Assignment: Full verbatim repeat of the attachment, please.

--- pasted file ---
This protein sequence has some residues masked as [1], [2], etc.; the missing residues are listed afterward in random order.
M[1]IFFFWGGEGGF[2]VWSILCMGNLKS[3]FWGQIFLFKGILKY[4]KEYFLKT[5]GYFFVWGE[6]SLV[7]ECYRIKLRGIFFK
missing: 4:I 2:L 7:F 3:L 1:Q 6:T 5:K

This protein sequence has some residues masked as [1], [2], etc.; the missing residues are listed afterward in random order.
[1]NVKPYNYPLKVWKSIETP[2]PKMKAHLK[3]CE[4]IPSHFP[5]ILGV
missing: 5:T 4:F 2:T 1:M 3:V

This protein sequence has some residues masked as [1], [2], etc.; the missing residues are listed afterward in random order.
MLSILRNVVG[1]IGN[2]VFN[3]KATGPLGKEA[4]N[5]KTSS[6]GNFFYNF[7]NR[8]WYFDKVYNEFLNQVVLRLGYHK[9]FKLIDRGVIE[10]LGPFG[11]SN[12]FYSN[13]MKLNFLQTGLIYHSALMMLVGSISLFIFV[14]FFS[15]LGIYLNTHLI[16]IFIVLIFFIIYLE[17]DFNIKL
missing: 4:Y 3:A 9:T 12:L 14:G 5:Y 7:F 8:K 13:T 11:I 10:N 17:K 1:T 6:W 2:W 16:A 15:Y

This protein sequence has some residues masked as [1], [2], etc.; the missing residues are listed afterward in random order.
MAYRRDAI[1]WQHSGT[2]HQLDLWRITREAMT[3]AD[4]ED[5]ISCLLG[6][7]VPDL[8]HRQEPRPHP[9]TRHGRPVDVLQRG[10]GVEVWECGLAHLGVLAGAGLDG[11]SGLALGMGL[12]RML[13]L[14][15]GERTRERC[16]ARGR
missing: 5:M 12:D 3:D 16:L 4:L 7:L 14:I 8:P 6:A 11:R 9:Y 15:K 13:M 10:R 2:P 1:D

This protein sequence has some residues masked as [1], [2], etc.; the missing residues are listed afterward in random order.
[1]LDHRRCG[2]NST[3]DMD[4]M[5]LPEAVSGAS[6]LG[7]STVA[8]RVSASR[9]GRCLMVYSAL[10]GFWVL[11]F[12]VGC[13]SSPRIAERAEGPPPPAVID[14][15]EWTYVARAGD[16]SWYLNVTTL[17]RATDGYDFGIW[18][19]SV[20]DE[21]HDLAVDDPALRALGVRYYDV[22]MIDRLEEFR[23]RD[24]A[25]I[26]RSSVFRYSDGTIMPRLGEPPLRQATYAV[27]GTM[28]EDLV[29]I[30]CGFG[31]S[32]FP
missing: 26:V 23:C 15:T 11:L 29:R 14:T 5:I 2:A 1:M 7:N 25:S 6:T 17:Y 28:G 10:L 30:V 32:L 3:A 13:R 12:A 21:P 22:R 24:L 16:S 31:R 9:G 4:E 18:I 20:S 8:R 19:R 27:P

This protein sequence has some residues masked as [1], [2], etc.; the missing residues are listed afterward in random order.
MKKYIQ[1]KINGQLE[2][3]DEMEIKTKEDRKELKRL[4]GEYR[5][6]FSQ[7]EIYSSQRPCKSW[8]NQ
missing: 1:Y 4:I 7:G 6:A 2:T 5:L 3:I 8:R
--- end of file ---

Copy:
This protein sequence has some residues masked as [1], [2], etc.; the missing residues are listed afterward in random order.
M[1]IFFFWGGEGGF[2]VWSILCMGNLKS[3]FWGQIFLFKGILKY[4]KEYFLKT[5]GYFFVWGE[6]SLV[7]ECYRIKLRGIFFK
missing: 4:I 2:L 7:F 3:L 1:Q 6:T 5:K

This protein sequence has some residues masked as [1], [2], etc.; the missing residues are listed afterward in random order.
[1]NVKPYNYPLKVWKSIETP[2]PKMKAHLK[3]CE[4]IPSHFP[5]ILGV
missing: 5:T 4:F 2:T 1:M 3:V

This protein sequence has some residues masked as [1], [2], etc.; the missing residues are listed afterward in random order.
MLSILRNVVG[1]IGN[2]VFN[3]KATGPLGKEA[4]N[5]KTSS[6]GNFFYNF[7]NR[8]WYFDKVYNEFLNQVVLRLGYHK[9]FKLIDRGVIE[10]LGPFG[11]SN[12]FYSN[13]MKLNFLQTGLIYHSALMMLVGSISLFIFV[14]FFS[15]LGIYLNTHLI[16]IFIVLIFFIIYLE[17]DFNIKL
missing: 4:Y 3:A 9:T 12:L 14:G 5:Y 7:F 8:K 13:T 11:I 10:N 17:K 1:T 6:W 2:W 16:A 15:Y

This protein sequence has some residues masked as [1], [2], etc.; the missing residues are listed afterward in random order.
MAYRRDAI[1]WQHSGT[2]HQLDLWRITREAMT[3]AD[4]ED[5]ISCLLG[6][7]VPDL[8]HRQEPRPHP[9]TRHGRPVDVLQRG[10]GVEVWECGLAHLGVLAGAGLDG[11]SGLALGMGL[12]RML[13]L[14][15]GERTRERC[16]ARGR
missing: 5:M 12:D 3:D 16:L 4:L 7:L 14:I 8:P 6:A 11:R 9:Y 15:K 13:M 10:R 2:P 1:D

This protein sequence has some residues masked as [1], [2], etc.; the missing residues are listed afterward in random order.
[1]LDHRRCG[2]NST[3]DMD[4]M[5]LPEAVSGAS[6]LG[7]STVA[8]RVSASR[9]GRCLMVYSAL[10]GFWVL[11]F[12]VGC[13]SSPRIAERAEGPPPPAVID[14][15]EWTYVARAGD[16]SWYLNVTTL[17]RATDGYDFGIW[18][19]SV[20]DE[21]HDLAVDDPALRALGVRYYDV[22]MIDRLEEFR[23]RD[24]A[25]I[26]RSSVFRYSDGTIMPRLGEPPLRQATYAV[27]GTM[28]EDLV[29]I[30]CGFG[31]S[32]FP
missing: 26:V 23:C 15:T 11:L 29:R 14:T 5:I 2:A 1:M 7:N 25:S 6:T 17:Y 28:G 10:L 30:V 32:L 3:A 13:R 12:A 21:P 22:R 24:L 16:S 31:R 9:G 4:E 18:I 20:S 8:R 19:R 27:P

This protein sequence has some residues masked as [1], [2], etc.; the missing residues are listed afterward in random order.
MKKYIQ[1]KINGQLE[2][3]DEMEIKTKEDRKELKRL[4]GEYR[5][6]FSQ[7]EIYSSQRPCKSW[8]NQ
missing: 1:Y 4:I 7:G 6:A 2:T 5:L 3:I 8:R